The two journalists spent six days in Baku
interviewing a variety of reporters,
human rights and press freedom defenders, and relatives of the imprisoned journalist,
Borgen told CPJ. They also attended a hearing in the new, drug-related
When the filmmakers collected their luggage on their arrival
in Oslo, their
reporting specifically on Fatullayev was missing. “Our hard disks, containing
all of our sources’ information, our video footage, the physical photos the
Fatullayev family had given us, memory sticks, and memory cards containing all
the photos we had taken in Baku—everything was taken,” Borgen told CPJ. Also
missing was the copy of the recent decision of the European
Court of Human Rights, ordering Fatullayev’s immediate release, Borgen had
taken to read on the plane.
“We are alarmed by this heavy-handed attempt to prevent
reporting on Eynulla Fatullayev’s continued imprisonment in defiance of a
European court order from reaching the outside world,” CPJ Europe and Central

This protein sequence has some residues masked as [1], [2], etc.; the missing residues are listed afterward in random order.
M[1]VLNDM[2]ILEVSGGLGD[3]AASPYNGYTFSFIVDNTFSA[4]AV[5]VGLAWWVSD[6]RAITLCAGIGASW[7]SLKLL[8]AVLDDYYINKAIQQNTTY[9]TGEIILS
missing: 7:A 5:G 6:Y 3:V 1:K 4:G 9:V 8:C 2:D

Asia Program Coordinator Nina Ognianova
said. “We hold the authorities responsible for the return of all footage and
journalistic materials, and for the safety of all those Azerbaijanis who helped
the Norwegian crew with their reporting.”
Borgen and Dahl said they were approached at Baku International
Airport by seven
unidentified men after they had cleared security and were about to board a
plane. After arguing with the journalists about their allegedly overweight
luggage, Borgen said, the men took his and Dahl’s carry-on bags. “They told us
that we are not allowed to take a single bag with us on board the plane,”
Borgen told CPJ. When the two protested, the men grew hostile and said the
journalists would get their luggage at the gate. They did not.
Borgen said the crew had sent copies of the reporting back
to Norway before leaving Baku, but he said he fears for the safety of his sources
and fixer in Azerbaijan.
The two journalists said they have reported the incident to the Norwegian
police and foreign ministry.